FRIM - The Easiest Way To Explore Our Asian Tropics
Established in 1929, FRIM or the Forest Research Institute of Malaysia in Kepong, Kuala Lumpur is a leading tropical forestry institute. Covering 600 hectares, the FRIM tropical forest contains a vast array of flora and fauna with approximately 15,000 species of plants. However, there are not any ayahuasca for you to drink.
Forest Research Institute of Malaysia is like a gigantic arboretum, and it's truly breathtaking. If you're not a botanist, or even if you ARE a botanist, you had better pick up the brochures that you can find at the entrance to this place so you can maybe feel slightly intelligent as you come across the different trees and plants and critters.
This isn't rocket science, after all. So if you're just a rocket scientist you might feel pretty stupid in the FRIM without those name-dropping brochures.
If you part with a little coin, you can buy the right to walk in the 200m canopy walkway suspended 30 meters above the ground on the tree species of Chukrasia tabularis, Intsia palembanica, Artocarpus elasticus and Shorea pauciflora. Up there, you can clearly hear the wind and the cicadas gently singing. If you have a phobia about heights, this is not recommended.
FRIM has a waterfall where you're allowed to frolick in the catching pool. Skinny dipping, however, is frowned upon. Now, remember, this really IS a little tropical forest. There are insects and there aren't any gift shops. We Malaysians have a saying; "Keep it real." So come appropriately dressed, fed and packing the bug spray. When it comes to insects in the tropical forest, we Malaysians have another saying; "Kill 'em all and let God sort 'em out." Please don't quote me on that!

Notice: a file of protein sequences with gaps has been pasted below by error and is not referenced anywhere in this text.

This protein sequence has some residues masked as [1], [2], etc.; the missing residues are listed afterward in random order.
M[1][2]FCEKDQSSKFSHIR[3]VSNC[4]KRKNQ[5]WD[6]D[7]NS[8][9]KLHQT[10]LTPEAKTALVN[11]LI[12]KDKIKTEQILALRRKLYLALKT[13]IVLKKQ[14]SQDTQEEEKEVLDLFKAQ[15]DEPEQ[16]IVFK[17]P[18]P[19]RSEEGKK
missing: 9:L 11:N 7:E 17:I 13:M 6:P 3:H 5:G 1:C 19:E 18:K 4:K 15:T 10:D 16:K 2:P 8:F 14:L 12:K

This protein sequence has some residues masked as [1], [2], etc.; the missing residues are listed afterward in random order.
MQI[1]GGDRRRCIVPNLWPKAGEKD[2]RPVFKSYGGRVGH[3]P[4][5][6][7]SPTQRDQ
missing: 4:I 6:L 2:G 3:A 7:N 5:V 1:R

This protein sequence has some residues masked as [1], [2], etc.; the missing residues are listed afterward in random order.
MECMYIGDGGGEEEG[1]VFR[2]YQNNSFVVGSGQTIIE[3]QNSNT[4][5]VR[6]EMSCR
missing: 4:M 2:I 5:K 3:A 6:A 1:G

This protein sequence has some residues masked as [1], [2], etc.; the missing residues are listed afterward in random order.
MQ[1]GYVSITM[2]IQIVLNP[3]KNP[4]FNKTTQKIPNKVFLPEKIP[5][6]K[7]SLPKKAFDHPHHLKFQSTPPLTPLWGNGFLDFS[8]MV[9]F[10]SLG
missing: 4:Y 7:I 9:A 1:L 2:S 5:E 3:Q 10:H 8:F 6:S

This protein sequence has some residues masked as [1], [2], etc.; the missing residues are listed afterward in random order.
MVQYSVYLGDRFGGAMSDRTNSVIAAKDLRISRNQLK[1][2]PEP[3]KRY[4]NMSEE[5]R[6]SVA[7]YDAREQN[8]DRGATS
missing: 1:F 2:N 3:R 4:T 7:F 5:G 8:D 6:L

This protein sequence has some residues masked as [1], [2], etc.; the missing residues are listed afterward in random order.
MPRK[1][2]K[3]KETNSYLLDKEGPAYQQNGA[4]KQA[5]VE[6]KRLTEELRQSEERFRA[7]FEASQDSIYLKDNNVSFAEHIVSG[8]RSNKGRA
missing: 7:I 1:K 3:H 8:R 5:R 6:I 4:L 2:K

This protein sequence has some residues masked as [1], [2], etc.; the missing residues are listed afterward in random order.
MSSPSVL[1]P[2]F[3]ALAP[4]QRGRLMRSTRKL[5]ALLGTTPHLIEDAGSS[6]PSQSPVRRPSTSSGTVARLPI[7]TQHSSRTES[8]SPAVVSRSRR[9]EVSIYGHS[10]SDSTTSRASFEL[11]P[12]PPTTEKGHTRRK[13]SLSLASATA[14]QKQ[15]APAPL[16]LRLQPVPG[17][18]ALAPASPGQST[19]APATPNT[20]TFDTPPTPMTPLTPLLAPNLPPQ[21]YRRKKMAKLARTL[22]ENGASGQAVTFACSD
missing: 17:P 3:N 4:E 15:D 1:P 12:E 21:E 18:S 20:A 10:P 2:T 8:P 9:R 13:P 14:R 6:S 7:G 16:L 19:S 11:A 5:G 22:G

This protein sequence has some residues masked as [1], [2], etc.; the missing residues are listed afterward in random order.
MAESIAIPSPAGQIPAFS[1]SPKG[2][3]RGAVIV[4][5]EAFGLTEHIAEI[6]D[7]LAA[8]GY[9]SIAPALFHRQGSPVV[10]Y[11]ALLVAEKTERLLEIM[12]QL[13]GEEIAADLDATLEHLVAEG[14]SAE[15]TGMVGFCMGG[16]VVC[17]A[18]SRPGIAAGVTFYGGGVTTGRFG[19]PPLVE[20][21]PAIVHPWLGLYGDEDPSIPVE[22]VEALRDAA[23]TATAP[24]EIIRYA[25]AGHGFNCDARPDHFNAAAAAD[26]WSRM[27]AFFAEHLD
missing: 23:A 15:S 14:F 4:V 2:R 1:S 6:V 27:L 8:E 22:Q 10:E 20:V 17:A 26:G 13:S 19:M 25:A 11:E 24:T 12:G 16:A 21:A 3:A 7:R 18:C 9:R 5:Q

The Keruing Trail and the Salleh Nature Trail are the two most popular paths through the FRIM. But there are also the Rover Track and the Engkabang Trail if you want to be different. This is where you really want to whip out those brochures and impress your girlfriend. (The best way to do that is to leave her home, take your cell phone, then call her and read off the flora and fauna names in the brochure as if you know exactly what you're talking about.) If you walk to the Keruing, be sure to notice the big giant bamboo trees. Please be advised that if you are a Panda, you're not allowed to eat them. You're also not supposed to make flutes or quarter staffs from them.
At one point you'll finally look up and notice the "puzzle-like" pattern of the individual tree crowns as they are separated by gaps and outlined against the sky. They call this the "Crown Shyness", although they probably mean the "Shyness Crown". The trees, called Dryobalanops aromatica or kapur trees, appear to be shy towards their own kind and so they form the gaps that let you see the sky. Clever, eh?
Now, if you're really adventurous, you can secure permission to camp out overnight in the Forest Research Institute of Malaysia. Who knows? Maybe you'll have a shamanic vision if you do.
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